Conjoined twins Nima, Dawa undergo separation surgery in marathon procedure
A marathon procedure to separate conjoined 14-month-old twins Nima and Dawa is underway at Melbourne’s Royal Children’s Hospital, with doctors saying the operation is “all about the connections”.
- The surgery was delayed for several weeks until the twins grew stronger
- The twins are believed to share a liver and possibly a bowel, doctors say
- The operation is expected to take a number of hours
The girls, who come from Bhutan, are joined from the lower chest to just above the pelvis, and it is believed they share a liver.
The surgery is being carried out by four surgeons and a team of about 18 people, and is expected to take a number of hours.
Joe Crameri, one of the paediatric surgeons involved in the operation, said he was confident it would be a success.
“I feel confident that we’ve built a team that can deal with this,” he told the media before the surgery began.
Dr Crameri said the operation “all comes down to the connections between the girls”.
“If they don’t share much of a connection beyond what we’ve seen in these scans then we could finish almost by 4:00pm,” he said.
“The first step is to position the girls so we can look at what are the structures that are connecting them.
“I think the other challenge will be the bowel and maybe sharing that.”
Dr Crameri said everyone was born with a lot of bowel.
“You can afford to decrease that [the bowel] without compromising how everything functions,” he said.
“So we’re hopeful we can deal with that challenge if it arises without compromising the girls to a major degree.”
Jim Acosta suspension: Sarah Sanders accused of sharing ‘doctored’ video to justify CNN ban
White House press secretary Sarah Sanders has been accused of sharing a “doctored” video which exaggerates the actions of CNN reporter Jim Acosta to justify suspending his credentials.
- The video seems to show CNN reporter Jim Acosta pushing down on the arm of a White House intern
- Analysis of the video by Storyful shows it contains extra frames, which have been repeated
- The video was first shared online by a conspiracy theorist, who denies doctoring it
Acosta had his hard pass to access the White House grounds revoked hours after a testy exchange with US President Donald Trump during a press conference.
The White House said it was because Acosta put “his hands on” an intern who was trying to grab a microphone off him, while CNN said it was “retaliation for his challenging questions”.
The pair began sparring after Acosta asked Mr Trump about the caravan of migrants heading from Latin America to the southern US border.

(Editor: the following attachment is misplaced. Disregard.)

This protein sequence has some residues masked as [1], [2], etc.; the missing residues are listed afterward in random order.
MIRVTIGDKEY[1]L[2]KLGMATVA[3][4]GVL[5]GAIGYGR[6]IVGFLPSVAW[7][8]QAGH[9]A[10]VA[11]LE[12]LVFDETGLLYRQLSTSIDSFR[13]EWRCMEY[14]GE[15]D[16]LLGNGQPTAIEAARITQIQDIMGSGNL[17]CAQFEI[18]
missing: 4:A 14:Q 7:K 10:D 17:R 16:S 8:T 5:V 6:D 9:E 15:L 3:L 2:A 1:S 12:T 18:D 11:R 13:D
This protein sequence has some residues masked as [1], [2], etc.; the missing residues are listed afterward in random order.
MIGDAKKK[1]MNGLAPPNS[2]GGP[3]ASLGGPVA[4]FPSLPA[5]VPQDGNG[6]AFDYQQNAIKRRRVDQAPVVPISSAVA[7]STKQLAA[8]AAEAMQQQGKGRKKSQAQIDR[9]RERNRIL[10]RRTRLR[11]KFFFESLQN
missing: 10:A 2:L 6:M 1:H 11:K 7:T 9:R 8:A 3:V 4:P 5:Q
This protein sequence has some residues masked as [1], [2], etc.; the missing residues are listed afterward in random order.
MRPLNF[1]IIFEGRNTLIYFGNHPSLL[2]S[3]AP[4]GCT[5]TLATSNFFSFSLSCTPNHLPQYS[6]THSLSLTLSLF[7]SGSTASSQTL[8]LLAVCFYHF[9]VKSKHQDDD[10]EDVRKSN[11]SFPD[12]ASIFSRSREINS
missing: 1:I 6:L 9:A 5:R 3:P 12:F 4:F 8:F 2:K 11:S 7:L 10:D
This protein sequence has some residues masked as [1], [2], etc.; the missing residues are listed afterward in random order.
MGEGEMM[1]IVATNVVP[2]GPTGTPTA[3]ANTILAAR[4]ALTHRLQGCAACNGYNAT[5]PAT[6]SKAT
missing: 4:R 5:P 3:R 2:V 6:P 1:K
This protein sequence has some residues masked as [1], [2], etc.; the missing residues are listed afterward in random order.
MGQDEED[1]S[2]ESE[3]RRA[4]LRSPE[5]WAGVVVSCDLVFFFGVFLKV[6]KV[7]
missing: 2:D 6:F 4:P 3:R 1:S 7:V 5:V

When Acosta tried to follow up with another question, Mr Trump said “That’s enough!” and a female White House aide unsuccessfully tried to grab the microphone from the reporter.
Ms Sanders released a statement accusing Acosta of “placing his hands on a young woman just trying to do her job as a White House intern”, calling it “absolutely unacceptable.”
The interaction between Acosta and the intern was brief, and Acosta appeared to brush her arm as she reached for the microphone and he tried to hold onto it. “Pardon me, ma’am,” he told her.
Acosta tweeted that Ms Sanders’ statement that he put his hands on the aide was “a lie”.
But Ms Sanders later posted a video of the incident on Twitter, saying she stood by the decision to revoke Acosta’s pass and the White House would “not tolerate the inappropriate behaviour clearly documented” in the footage.
The little-known origin of the minute’s silence
Across the road from the Shrine of Remembrance in Melbourne, a humble plaque set in a constellation of rocks reads:
In memory of Edward George Honey who died in 1922, a Melbourne journalist who while living in London first suggested the solemn ceremony of silence.
Honey, who served during World War I, was the first to publicly suggest silence as a vessel to hold the sorrow and loss of war — and even thoughts of triumph.
The idea came to him after November 11, 1918 — when news of the Allies’ victory sparked rowdy euphoria in the streets of London.
Rather than celebrating, Honey’s thoughts turned to the colossal cost of the Great War.
“The world [had] been torn to pieces and he [was] clutching for a new vocab of remembrance,” says historian Bruce Scates from the Australian National University.
Honey found a vocab more powerful than any words: silence.
“Silence can mean something to everyone,” Professor Bruce Scates says.
“It’s an empty space you can fill with any thought you need to.
“But most important for Honey, what it’s saying is we can share this silence, even if you haven’t lost someone immediately close to you.”
The moment of silence filled a deep need in people to make sense of what had happened to them.
This weekly news roundup is curated with stories from ABC News.
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